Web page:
I have been with the same banking group since 1980. I’ve had my personal accounts with them since that date and my business accounts right through the 1990s when I worked in the City of London and in recent years too. I’m with one of the subsidiaries of this big banking group, one with a very prestigious name, but I won’t name them just yet.
I got a phone call a couple of months ago to say ‘we are closing your accounts’. I asked why, no reason was given. I was told a letter would come and explain everything. The letter came through and simply said we are closing your accounts we want to finish it all by a date, around about now. I didn’t know what to make of it. I complained, I emailed the chairman who phoned me to say it was a commercial decision which I have to say I don’t believe for a single moment.
I’ve been to seven banks, asked them all if I can have a personal and business account, and the answer has been no in every single case. There is nothing irregular or unusual about what I do. The payments that go in and out every month are pretty much the same. I maintain in my business account a pretty big positive cash balance which I guess with interest rates where they are is pretty good for the bank too.
So why is this happening to me? One explanation is that a few years ago the European Union came up with the definition of Politically Exposed Person (PEP) – this can range from anybody from a Prime Minister down to a local councillor. I think the reason for it was ‘were people in politics open to bribery from foreign governments in Ukraine or China or wherever else it may be, pumping money into the accounts of corrupt politicians’. I understand and get that. But it’s all about interpretation, isn’t it?
What the banks argue is that to maintain an account for a PEP gives them increased costs of compliance. Now, I have spoken to the city minister in this country and there’s some hope that this EU definition which came into British law may be moderated in some way, we’ll have to see. But any bank or organisation can choose to interpret a PEP and whether they want the account in any way they choose. To my knowledge I don’t think anybody has been treated like me in the world of politics.
But the banks themselves are part of the big, corporate structures in this country, the organisations who did not want Brexit to happen. In my case, probably the corporate world will never, ever forgive me. They know if I hadn’t done what I did, without the help of thousands of people in our people’s army, there never would have been a referendum, let alone the victory. I’m the one that is to carry the blame. That’s the second possible reason why I can’t get a bank account: prejudice that comes from our institutions.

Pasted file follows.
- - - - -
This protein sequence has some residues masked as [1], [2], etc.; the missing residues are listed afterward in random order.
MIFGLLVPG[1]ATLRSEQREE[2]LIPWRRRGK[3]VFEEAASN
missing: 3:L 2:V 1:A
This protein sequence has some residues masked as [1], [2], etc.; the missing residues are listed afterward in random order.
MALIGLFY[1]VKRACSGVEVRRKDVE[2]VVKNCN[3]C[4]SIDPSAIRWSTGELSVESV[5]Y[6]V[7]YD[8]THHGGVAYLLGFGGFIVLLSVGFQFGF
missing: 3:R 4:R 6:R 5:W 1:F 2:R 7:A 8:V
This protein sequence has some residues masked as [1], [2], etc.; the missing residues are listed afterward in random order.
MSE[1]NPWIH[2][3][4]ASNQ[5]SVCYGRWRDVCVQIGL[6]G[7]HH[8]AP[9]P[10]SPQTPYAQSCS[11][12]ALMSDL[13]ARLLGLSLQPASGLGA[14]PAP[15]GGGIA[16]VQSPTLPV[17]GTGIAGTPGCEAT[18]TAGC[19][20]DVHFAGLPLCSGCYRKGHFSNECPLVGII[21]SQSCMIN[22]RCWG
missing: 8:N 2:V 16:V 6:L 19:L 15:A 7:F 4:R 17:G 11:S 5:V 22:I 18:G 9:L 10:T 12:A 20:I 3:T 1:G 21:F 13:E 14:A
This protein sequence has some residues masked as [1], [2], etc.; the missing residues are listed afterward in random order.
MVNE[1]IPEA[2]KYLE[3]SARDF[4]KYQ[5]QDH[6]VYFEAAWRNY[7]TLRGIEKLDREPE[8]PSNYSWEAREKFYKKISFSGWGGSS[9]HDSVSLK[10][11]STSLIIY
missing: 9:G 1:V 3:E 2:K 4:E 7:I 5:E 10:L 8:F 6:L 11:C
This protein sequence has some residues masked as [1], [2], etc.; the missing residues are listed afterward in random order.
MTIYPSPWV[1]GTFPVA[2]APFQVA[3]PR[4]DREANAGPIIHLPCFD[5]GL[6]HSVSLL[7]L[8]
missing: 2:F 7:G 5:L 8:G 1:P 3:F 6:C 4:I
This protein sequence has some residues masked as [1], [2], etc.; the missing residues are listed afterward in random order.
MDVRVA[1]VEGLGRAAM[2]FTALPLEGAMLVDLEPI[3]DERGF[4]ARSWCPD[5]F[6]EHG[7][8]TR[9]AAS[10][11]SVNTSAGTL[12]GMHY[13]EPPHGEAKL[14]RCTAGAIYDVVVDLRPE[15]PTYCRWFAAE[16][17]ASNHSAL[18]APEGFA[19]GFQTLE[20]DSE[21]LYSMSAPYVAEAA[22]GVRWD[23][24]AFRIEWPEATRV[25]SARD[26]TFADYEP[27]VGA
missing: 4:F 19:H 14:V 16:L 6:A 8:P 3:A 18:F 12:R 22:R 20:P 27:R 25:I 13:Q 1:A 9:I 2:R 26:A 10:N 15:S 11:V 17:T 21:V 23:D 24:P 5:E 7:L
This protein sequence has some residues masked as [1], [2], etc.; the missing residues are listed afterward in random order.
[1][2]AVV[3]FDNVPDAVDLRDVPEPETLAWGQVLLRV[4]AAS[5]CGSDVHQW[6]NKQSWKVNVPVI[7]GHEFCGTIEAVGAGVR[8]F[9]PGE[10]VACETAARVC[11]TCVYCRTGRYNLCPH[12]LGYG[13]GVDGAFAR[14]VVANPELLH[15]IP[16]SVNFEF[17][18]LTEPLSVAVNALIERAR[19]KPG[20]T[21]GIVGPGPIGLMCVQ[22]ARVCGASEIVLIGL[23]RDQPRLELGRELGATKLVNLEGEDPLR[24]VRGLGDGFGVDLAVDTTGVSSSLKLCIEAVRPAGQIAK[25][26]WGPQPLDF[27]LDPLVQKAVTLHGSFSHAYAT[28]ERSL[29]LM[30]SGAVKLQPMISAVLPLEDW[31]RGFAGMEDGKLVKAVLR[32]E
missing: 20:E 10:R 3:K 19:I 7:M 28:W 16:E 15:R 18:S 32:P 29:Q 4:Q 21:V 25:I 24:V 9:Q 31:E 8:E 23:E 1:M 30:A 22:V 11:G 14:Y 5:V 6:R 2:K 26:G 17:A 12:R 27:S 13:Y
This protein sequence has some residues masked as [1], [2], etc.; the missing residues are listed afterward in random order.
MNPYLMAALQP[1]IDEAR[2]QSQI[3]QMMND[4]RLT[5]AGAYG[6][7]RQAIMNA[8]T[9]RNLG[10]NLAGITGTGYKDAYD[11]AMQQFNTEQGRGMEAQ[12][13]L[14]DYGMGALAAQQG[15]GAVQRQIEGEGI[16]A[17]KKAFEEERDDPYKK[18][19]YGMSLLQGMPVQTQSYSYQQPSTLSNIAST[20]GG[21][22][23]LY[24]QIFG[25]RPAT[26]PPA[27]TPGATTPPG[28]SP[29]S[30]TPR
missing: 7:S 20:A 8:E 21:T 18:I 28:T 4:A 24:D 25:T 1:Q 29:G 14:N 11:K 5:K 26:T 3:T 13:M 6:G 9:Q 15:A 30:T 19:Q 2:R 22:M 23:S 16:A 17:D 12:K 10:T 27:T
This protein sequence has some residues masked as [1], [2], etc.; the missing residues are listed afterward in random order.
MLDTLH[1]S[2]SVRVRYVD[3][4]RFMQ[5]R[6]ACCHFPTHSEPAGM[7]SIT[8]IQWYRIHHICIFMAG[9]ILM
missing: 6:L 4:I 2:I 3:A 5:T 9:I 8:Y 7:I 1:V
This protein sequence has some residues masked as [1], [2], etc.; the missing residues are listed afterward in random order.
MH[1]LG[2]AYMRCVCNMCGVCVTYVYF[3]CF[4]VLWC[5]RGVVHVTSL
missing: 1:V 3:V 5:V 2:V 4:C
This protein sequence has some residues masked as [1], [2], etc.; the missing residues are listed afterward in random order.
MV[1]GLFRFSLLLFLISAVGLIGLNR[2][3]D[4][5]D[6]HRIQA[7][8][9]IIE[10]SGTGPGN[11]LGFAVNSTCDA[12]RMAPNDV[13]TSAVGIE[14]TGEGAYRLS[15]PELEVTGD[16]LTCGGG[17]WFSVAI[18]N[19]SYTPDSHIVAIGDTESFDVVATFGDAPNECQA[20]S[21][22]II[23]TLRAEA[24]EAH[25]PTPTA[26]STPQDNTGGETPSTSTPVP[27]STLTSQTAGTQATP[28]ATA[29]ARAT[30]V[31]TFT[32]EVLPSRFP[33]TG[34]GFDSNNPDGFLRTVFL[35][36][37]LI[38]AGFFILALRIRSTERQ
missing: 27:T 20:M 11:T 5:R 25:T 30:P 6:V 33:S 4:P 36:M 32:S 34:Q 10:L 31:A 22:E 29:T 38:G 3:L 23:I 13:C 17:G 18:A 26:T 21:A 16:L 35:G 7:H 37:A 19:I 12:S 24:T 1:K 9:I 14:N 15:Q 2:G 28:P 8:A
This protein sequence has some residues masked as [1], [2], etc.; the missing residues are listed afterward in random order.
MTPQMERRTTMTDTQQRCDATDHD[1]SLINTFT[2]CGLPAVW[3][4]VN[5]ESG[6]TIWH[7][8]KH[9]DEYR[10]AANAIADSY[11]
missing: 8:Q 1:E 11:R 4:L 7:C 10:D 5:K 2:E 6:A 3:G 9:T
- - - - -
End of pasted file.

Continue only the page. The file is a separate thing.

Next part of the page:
But I think there’s a third reason. A few months ago, in the House of Commons, Sir Chris Bryant, chairman of the Priviliges Committee said using parliamentary privilege that I have received large sums of money directly from the Russian government and named the calendar year he said it happened. The truth is I didn’t receive a penny from any source with even any link to Russia. And yet because he said it, it stands. I wrote to the Speaker, I demanded an apology, but nothing has been forthcoming from Sir Chris Bryant. I wonder if that is what’s given me part of the problem.
I have employed a top firm of London lawyers, I’m going through a series of subject access requests to find out what is held on me by the international agencies and the bank that wants to close me down.
Think about it, without a bank account, you effectively become a non-person, you don’t actually exist. It’s like the worse regimes of the mid-20th century, be they in Russia or Germany, you literally become a non-person. You don’t any more have a right to be entitled to a bank account.
There is a possibility, through a fintech company that I could find some means of receiving and paying money, which could be a little bit of a lifeline. But it’s not a bank account because I won’t be able to earn any interest on positive cash balances. I won’t be able to borrow money if I need to at any point, or take out a mortgage should I so desire, that will be completely denied to me. I won’t be able to have a debit card linked directly to my account. I won’t really be able to exist or function in a modern 21st century Britain.
I’m beginning to think that perhaps life in the United Kingdom is now becoming completely unliveable because of the levels of prejudice against me.